Uncovering the Inefficiencies of Paper Checks
Author: Ryan Whiteley, Director, Corporate Treasury Services
Payments are critical to every business operation. However, payment processes are not without their challenges, particularly when a business uses paper checks.
The practice of issuing checks can be time-consuming, error-prone, and vulnerable to loss or theft, leading to payment delays and potential fraud. To understand in greater detail where inefficiencies and the potential for serious issues arise, let’s follow the trail of a business paper check…
Tracing the Journey of a Business Paper Check
Payment pains kick in as soon as an invoice is received because it must be sent to the proper personnel for approval. This could be the manager of the department that received the goods or services or even the CFO.
We’re talking about busy members of the company who may need time to review and approve payments. It’s a potential bottleneck, as members of the accounting team must follow up with authorized personnel and spend time ensuring that proper approvals are granted.
Once the invoice is approved, a check can be prepared by the accounting department. Checks often include details such as the payee's name, the amount of the payment and the invoice number. Given that employees must manually transfer information from the invoice to the check, this is a step that can be susceptible to errors.
Next, the check must be signed by an authorized individual within the company, usually the CFO or company owner. Again, delays can creep in as AP teams wait for busy executives to add their signature to a stack of checks.
After the check is signed, it must be mailed to the recipient, a process that can be slow and inefficient, especially if the payee is in a different city or country.
Once the check is received by the vendor, it needs to be cashed. This is another phase in the check’s lifecycle where errors can be introduced, especially if the receiving organization is manually entering the details from the check onto bank deposit slips.
As we finally reach the end of our paper check’s journey, the issuing organization still has work to do. After the check is submitted to the bank for processing, the paying company often needs to track down the check, ensure it was received and reconcile the organization’s own ledger to demonstrate that payment was made.
Keeping in mind the process inefficiencies described, issuing paper payments can present serious time and cost disadvantages to businesses. In fact, studies show that the average cost to issue a paper check is $38 (not including hidden costs like lockbox fees, tracking and escheatment). Fortunately, technology has evolved to the point where automating your AP lifecycle can reduce the number of pain points a business faces and significantly increase payments efficiency.
Paper Checks in the Digital Age: Streamlining Your Payments Process with AP Automation
Businesses that select the right payments automation system for their needs can realize significant gains in performance, including the ability to process invoices 14 times faster and at a $15 per invoice cost reduction.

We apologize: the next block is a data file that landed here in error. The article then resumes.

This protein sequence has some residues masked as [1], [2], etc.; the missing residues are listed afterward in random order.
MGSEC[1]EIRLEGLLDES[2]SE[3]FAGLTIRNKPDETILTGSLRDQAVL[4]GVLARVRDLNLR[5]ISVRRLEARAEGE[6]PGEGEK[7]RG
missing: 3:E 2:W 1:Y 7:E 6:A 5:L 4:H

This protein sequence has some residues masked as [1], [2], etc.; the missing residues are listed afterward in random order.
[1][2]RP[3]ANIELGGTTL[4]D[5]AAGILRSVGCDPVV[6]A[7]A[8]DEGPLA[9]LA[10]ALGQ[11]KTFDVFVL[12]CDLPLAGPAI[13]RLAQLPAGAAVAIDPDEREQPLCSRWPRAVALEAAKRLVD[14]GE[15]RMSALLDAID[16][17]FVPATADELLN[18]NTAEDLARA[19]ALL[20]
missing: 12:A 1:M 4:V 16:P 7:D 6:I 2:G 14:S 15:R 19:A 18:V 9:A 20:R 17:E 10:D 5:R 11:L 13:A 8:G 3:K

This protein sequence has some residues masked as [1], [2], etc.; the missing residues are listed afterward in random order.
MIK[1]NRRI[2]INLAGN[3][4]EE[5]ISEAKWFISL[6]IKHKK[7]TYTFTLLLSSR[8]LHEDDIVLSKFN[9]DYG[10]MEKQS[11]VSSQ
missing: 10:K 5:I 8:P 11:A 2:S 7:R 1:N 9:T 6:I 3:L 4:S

Electronic approval systems can cut the time it takes to get invoices approved by routing documents to the relevant department or person and automatically sending reminders about outstanding items. They also reduce the workload on accounts payable staff, allowing them to operate more efficiently.
When it comes time to issue payments, software that automatically generates checks upon invoice approval can move a paper payment across its journey faster and more accurately. These systems pull information from invoices, reducing the manual effort and the opportunities for error. Electronic signatures or pre-authorized signatures improve the process further by eliminating the need to track down someone to sign the check.
For greater efficiency, AP automation can also support payments via ACH transfers or virtual credit cards. By using electronic payments, businesses can avoid the costs associated with checks, including paper, printing, postage and manual processing. These methods also reduce the potential for theft and fraud.
Finally, automation improves the reconciliation process by facilitating automatic notifications to both the payer and payee across the payment journey. By integrating payment data with accounting software, businesses can also automate the reconciliation process, reducing the need for manual data entry and improving accuracy.
Learn more about AP Automation and how it can help your business.
About the Author
Ryan has more than 15 years of experience in treasury management and corporate payments. In his current role, he advises clients on technology solutions for controlling risk and liquidity.
The articles in this blog are for informational purposes only and not intended to provide specific advice or recommendations. When making decisions about your financial situation, consult a financial professional for advice. Articles are not regularly updated, and information may become outdated.